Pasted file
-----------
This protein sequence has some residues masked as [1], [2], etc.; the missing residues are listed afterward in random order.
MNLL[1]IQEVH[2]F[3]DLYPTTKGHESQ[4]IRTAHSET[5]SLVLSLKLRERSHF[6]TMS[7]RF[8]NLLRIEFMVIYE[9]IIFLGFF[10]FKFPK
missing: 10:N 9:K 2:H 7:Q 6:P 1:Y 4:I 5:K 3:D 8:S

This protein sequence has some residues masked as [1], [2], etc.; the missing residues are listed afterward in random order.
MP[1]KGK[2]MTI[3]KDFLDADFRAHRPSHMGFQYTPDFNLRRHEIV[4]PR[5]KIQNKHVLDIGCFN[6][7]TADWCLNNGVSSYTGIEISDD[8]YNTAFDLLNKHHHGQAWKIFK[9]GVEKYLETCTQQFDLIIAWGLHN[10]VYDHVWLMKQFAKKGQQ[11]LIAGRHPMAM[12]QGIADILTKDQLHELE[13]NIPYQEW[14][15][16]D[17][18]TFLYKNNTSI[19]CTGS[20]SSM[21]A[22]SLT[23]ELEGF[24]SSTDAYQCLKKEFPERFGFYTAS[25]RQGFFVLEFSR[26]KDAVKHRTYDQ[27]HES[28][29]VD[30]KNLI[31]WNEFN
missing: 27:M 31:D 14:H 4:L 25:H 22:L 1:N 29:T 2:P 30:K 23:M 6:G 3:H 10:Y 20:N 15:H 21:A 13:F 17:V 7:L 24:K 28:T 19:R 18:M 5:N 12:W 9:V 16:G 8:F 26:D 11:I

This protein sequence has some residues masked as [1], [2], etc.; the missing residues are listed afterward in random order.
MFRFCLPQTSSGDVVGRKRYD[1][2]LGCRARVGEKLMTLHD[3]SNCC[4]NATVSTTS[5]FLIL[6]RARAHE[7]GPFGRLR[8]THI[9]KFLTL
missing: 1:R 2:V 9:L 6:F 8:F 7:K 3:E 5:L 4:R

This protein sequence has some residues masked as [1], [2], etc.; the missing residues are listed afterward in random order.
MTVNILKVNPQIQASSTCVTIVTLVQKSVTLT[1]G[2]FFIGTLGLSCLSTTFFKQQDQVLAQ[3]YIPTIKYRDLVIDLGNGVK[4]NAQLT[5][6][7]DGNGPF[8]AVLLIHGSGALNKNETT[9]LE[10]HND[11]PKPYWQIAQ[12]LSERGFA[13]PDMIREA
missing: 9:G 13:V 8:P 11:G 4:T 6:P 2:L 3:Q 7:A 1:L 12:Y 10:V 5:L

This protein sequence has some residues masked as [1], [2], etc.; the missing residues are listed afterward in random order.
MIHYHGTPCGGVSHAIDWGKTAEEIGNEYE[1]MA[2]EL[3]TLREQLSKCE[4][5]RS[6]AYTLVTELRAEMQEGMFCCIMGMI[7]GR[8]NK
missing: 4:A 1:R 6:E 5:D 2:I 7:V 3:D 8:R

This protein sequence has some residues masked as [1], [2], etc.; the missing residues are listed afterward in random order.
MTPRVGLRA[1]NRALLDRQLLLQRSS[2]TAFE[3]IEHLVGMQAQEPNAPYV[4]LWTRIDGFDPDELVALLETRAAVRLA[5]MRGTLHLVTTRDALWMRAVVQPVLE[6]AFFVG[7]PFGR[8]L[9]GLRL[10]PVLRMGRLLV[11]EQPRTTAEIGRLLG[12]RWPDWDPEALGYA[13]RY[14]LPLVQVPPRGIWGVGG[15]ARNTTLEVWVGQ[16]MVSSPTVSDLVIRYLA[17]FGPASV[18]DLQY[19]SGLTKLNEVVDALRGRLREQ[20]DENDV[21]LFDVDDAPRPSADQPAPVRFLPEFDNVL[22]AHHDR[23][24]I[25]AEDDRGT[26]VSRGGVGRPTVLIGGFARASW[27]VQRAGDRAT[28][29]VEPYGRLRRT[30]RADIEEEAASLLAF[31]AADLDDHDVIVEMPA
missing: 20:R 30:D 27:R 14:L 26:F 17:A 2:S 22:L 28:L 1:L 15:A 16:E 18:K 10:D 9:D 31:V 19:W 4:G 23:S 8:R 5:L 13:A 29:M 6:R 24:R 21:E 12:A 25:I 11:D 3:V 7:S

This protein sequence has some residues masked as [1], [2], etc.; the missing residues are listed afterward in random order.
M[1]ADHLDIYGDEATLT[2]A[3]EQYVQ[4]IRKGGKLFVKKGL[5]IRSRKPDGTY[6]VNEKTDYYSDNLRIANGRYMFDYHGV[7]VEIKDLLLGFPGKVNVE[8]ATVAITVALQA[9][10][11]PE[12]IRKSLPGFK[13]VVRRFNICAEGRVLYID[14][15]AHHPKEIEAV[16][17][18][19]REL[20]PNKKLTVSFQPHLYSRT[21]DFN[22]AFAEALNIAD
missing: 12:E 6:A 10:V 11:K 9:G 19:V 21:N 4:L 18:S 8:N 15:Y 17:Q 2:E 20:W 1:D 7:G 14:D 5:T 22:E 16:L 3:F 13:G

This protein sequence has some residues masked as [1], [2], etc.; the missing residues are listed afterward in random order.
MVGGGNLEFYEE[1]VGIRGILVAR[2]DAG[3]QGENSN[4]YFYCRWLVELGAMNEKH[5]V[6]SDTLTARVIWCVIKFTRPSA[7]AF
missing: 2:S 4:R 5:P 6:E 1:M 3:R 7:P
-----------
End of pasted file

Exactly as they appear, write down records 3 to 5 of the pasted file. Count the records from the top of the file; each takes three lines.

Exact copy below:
This protein sequence has some residues masked as [1], [2], etc.; the missing residues are listed afterward in random order.
MFRFCLPQTSSGDVVGRKRYD[1][2]LGCRARVGEKLMTLHD[3]SNCC[4]NATVSTTS[5]FLIL[6]RARAHE[7]GPFGRLR[8]THI[9]KFLTL
missing: 1:R 2:V 9:L 6:F 8:F 7:K 3:E 5:L 4:R

This protein sequence has some residues masked as [1], [2], etc.; the missing residues are listed afterward in random order.
MTVNILKVNPQIQASSTCVTIVTLVQKSVTLT[1]G[2]FFIGTLGLSCLSTTFFKQQDQVLAQ[3]YIPTIKYRDLVIDLGNGVK[4]NAQLT[5][6][7]DGNGPF[8]AVLLIHGSGALNKNETT[9]LE[10]HND[11]PKPYWQIAQ[12]LSERGFA[13]PDMIREA
missing: 9:G 13:V 8:P 11:G 4:T 6:P 2:L 3:Q 7:A 1:L 12:Y 10:V 5:L

This protein sequence has some residues masked as [1], [2], etc.; the missing residues are listed afterward in random order.
MIHYHGTPCGGVSHAIDWGKTAEEIGNEYE[1]MA[2]EL[3]TLREQLSKCE[4][5]RS[6]AYTLVTELRAEMQEGMFCCIMGMI[7]GR[8]NK
missing: 4:A 1:R 6:E 5:D 2:I 7:V 3:D 8:R